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Fit Mind, Fit Job

From Evidence to Practice in Mental Health and Work

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The costs of mental ill-health for individuals, employers and society at large are enormous. Mental illness is responsible for a very significant loss of potential labour supply, high rates of unemployment, and a high incidence of sickness absence and reduced productivity at work. Following an introductory report (Sick on the Job: Myths and Realities about Mental Health and Work) and nine country reports, this final synthesis report summarizes the findings from the participating countries and makes the case for a stronger policy response.

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Assessment and conclusions - The OECD mental health and work policy framework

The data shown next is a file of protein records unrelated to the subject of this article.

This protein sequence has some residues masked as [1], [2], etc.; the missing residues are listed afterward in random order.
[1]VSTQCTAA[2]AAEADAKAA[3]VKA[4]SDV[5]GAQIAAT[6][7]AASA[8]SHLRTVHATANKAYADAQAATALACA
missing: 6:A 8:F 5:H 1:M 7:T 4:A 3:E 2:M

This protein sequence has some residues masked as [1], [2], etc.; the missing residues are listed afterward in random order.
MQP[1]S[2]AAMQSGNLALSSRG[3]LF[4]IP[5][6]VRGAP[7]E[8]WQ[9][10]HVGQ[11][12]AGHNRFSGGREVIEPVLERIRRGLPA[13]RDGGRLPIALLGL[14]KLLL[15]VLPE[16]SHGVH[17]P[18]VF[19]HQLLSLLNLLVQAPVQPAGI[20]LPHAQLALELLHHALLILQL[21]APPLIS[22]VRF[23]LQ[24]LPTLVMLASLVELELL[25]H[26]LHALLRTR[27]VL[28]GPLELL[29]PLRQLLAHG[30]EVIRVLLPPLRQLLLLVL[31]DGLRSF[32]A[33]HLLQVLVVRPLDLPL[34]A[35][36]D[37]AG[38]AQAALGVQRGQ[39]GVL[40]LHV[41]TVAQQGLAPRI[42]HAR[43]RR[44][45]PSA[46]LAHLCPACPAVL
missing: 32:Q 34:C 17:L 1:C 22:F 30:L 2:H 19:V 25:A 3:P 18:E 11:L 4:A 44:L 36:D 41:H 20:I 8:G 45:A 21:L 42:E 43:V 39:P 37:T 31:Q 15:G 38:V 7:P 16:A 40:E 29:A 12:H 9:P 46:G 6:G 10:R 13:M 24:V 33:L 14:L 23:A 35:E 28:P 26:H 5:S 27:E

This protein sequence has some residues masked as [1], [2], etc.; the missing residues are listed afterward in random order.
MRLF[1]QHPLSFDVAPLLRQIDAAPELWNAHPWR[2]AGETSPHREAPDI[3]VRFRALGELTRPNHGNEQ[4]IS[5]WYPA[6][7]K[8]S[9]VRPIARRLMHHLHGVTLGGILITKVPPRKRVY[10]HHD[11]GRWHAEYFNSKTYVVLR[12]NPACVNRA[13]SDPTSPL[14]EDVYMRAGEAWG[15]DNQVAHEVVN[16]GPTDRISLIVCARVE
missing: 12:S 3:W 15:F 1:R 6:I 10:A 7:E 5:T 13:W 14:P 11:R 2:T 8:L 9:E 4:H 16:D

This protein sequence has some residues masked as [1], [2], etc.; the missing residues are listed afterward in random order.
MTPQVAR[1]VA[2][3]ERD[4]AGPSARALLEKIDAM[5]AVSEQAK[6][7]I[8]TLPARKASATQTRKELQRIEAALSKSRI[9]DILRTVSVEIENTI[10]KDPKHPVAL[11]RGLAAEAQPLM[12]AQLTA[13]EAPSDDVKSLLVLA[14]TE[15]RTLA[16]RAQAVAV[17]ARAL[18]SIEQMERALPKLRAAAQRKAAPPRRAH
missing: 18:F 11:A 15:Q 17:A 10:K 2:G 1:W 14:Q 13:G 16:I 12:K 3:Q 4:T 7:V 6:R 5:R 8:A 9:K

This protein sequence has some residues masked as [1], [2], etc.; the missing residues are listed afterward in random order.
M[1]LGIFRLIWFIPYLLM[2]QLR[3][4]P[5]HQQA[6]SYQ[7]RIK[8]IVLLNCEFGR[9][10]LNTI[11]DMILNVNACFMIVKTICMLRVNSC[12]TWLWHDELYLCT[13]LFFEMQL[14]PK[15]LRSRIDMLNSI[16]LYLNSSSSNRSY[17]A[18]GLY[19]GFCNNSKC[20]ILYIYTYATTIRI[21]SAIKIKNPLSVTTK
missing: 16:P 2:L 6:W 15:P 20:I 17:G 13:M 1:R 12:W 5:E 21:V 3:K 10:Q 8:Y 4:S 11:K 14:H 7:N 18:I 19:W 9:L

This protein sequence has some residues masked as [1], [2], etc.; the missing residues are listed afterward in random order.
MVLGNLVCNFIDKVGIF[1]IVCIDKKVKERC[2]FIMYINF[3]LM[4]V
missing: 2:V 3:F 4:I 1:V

Mental health is an important driver of labour market outcomes and thus affects economic growth and future development. In OECD countries, mental ill-health is responsible for between one-third and one-half of all long-term sickness and disability among the working-age population. It causes and exacerbates chronic physical illness, pushing up health care costs. And it lowers education outcomes – partly because those who are ill leave school early – so shutting off employment opportunities. Relatively to the mentally healthy, the employment rate of people who suffer from poor mental health is 15-30 percentage points lower and their unemployment rate is twice as high. They are also twice as likely to live in poor households. In the workplace, employees who suffer from mental ill-health tend to underperform and their low productivity is probably the single biggest cost factor, borne to a large extent by employers.

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